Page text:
- As the novel coronavirus pandemic spreads across the US, cities and states are taking measures ranging from encouraging social distancing to ordering residents to “shelter in place” in order to better control the spread.
- But confusion about what the various terms mean abounds, and many people are wondering if, and under what circumstances, they can still go for a run or walk outside.
- The answer depends on the individual and location, but to stay safe, go alone, try to go to unpopulated areas, and don’t meander or congregate.
- Visit Business Insider’s homepage for more stories.
First, workplaces started making working from home optional. Then restaurants and bars reduced capacity, before closing entirely for in-house dining. Schools shut down, nonessential businesses closed, and quickly, cities began issuing orders for people to stay home.
As of March 23, nearly one-third of Americans in states from California to Delaware were under lockdowns that were issued in an attempt to control the spread of the novel coronavirus.
But unless your city or state has said otherwise, you are still allowed to get fresh air outside your home. And health experts encourage sunshine and exercise for their mental health and immune-boosting benefits.
Still, there are certain safe and responsible practices to adhere to if you want to go outside without raising your risk of contracting or spreading COVID-19. Here’s how.
Exercise is generally OK if you’re alone and don’t congregate or meander
Stay-at-home, lockdown, or shelter-in-place orders generally specify that you should only go outside for essential purchases, like getting groceries or medicine, or going to work if you’re a critical employee. The goal is to keep people physically apart to slow the spread of the virus.
In many places, you’re allowed to go outside for exercise, too.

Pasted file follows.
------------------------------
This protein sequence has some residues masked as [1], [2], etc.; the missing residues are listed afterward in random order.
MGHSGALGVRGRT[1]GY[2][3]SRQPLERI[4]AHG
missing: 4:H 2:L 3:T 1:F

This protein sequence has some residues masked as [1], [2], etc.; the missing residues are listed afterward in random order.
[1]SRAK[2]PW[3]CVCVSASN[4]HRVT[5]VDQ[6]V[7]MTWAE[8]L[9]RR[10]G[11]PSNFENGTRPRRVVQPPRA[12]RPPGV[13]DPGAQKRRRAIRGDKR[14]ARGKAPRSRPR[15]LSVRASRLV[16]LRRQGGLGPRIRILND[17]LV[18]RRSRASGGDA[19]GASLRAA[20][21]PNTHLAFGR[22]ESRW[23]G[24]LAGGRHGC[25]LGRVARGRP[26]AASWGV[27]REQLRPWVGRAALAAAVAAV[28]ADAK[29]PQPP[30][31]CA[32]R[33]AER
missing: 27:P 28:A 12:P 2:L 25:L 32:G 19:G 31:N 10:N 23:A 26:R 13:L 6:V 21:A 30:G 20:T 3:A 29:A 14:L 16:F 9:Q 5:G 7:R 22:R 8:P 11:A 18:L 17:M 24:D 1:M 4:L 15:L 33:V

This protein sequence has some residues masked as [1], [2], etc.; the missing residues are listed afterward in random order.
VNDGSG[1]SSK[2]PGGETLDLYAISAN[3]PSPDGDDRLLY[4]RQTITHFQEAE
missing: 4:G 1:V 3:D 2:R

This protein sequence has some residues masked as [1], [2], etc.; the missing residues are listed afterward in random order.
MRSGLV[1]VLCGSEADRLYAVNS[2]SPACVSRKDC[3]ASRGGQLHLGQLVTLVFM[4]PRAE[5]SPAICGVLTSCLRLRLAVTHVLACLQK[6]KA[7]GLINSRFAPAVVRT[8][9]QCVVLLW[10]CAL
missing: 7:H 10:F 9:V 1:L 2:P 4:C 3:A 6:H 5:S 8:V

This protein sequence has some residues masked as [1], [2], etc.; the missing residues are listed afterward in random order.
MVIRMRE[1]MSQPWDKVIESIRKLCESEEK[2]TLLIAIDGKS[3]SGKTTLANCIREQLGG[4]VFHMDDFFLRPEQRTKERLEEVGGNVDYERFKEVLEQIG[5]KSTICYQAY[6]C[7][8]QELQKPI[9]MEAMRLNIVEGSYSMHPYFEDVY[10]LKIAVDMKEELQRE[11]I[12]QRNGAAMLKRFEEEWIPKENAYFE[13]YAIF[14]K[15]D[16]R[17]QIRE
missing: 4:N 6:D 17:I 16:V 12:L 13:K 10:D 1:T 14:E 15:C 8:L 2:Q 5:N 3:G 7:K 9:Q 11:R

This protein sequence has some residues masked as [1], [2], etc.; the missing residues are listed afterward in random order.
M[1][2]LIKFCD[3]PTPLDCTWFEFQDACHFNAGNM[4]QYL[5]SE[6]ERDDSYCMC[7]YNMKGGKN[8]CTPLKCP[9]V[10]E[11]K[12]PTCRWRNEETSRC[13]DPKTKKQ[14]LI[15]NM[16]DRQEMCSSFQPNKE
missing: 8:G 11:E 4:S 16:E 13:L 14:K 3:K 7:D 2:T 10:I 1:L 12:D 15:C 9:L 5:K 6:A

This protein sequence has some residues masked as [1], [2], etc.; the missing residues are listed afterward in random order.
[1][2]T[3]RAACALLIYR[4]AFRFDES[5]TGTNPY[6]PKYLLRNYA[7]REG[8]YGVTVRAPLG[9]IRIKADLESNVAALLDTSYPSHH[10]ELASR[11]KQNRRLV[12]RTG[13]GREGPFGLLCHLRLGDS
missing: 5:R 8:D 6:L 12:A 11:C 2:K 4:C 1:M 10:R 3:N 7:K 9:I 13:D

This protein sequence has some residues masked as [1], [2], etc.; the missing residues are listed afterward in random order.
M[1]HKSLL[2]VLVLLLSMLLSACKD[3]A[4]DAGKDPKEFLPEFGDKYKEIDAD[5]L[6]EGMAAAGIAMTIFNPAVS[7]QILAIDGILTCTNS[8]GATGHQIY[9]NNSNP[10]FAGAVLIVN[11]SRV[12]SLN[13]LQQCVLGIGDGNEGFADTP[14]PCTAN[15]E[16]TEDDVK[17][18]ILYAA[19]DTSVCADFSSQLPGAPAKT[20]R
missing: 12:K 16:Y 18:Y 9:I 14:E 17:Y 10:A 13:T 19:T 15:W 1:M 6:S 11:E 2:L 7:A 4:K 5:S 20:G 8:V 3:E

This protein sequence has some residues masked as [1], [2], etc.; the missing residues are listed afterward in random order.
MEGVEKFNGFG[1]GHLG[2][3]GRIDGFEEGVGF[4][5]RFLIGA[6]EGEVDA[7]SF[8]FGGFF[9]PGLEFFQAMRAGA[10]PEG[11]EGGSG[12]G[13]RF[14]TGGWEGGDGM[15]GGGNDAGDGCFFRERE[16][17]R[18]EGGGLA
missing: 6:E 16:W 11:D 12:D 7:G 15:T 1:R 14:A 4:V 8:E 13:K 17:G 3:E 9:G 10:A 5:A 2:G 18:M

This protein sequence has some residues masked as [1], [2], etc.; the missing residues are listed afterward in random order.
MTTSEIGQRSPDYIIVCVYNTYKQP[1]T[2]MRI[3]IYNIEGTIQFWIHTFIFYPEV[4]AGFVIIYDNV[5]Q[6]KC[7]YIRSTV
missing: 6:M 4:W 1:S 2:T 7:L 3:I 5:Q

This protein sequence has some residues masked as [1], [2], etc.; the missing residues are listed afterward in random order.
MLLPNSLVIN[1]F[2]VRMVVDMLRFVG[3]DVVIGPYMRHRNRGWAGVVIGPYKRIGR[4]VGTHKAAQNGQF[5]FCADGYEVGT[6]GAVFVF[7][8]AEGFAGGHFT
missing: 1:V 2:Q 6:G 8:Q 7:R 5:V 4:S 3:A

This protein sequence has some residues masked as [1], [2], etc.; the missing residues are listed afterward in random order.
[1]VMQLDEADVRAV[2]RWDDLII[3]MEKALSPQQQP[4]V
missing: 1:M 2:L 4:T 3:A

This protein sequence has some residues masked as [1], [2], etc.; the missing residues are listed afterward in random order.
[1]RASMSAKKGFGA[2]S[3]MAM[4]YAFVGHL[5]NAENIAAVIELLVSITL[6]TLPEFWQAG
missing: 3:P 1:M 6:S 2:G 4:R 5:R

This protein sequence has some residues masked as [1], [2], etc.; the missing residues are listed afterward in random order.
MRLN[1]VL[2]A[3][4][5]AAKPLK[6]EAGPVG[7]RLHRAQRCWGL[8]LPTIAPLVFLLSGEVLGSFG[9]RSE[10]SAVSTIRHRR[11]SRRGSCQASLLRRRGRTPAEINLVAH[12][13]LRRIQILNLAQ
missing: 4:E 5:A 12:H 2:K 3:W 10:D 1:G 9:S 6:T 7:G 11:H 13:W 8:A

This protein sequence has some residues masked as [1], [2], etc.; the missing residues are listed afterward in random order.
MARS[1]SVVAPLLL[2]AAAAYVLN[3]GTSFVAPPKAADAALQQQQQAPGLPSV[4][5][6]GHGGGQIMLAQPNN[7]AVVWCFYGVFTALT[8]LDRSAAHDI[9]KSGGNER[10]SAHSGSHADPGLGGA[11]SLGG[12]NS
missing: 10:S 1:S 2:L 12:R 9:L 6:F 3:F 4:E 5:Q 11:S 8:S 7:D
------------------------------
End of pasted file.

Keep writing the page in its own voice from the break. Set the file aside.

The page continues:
In New York, for example, outdoor recreation and exercise is allowed if you do it alone.
“It’s running and hiking. It’s not playing basketball with five other people. It’s not playing in the park with 10 other people and sharing a beer,” Governor Andrew Cuomo said Friday, adding that people who don’t comply could be subject to fines.
He even proposed the city consider opening up now-quiet streets to runners, walkers, and bikers so they can maintain a safe distance.
In Ohio, playgrounds are closed but people are still able to walk, run, hike, or bike outside if they maintain a 6-foot distance from non-family members. The same guidelines apply in Louisiana.
In California, there’s now a state-wide ordinance to shelter in place, and some parks, parking lots, and beaches are closed. But people are still running, walking and biking outside, Mark Heim, a San Francisco resident, told Business Insider.
The availability of outdoor recreation areas may vary depending on where you live – check your local city and state park guidelines to be sure they’re still open for use.
Getting exercise and fresh air is good for your mental health and immune system
Health experts encourage outdoor exercise during this stressful, isolating time.
“I don’t need to quote a study to let you know that if you’ve been inside all day, a little time outdoors will improve your mood,” Dr. Jebidiah Ballard, an emergency medicine physician, previously told Business Insider. “Vitamin D also plays a role in immune function, and sunlight is needed for our bodies to convert it to its active form.”
One study, for instance, found that people who went for a daily brisk walk for 12 to 15 weeks reported half the sick days as their couch potato counterparts.
Even the World Health Organisation’s director-general Tedros Adhanom Ghebreyesus encouraged people all over the world to keep themselves healthy by getting at least 30 minutes of physical activity a day for adults and an hour for children.
If your local or national guidelines allow it, go outside for a walk, a run, or a ride, and keep a safe distance from others,” he said.
If you can’t go outside, you can still get some exercise
There may be occasions when weather or other circumstances make it less than ideal to go for a jog. In that case, it’s still possible to maintain your fitness (yes, even cardio) by working out in your home.
Simple body weight exercises like burpees, push-ups, lunges, squats, and planks can work all the major muscle groups in your body without equipment. Adding an explosive component to the movements (doing a squat jump instead of a squat, for instance) can spike your heart rate even more.
Household items can also be incorporated into your workouts – a chair or couch can be used for triceps dips, and cans of soup or jugs of water can add a little weight to your exercises.
If you’re looking for ideas, gyms and fitness professionals have begun offering online resources and programs for home workouts, many of them for free. With a little resourcefulness, you can plan a full roster of different workouts, including outdoor exercise, throughout your week to keep things interesting.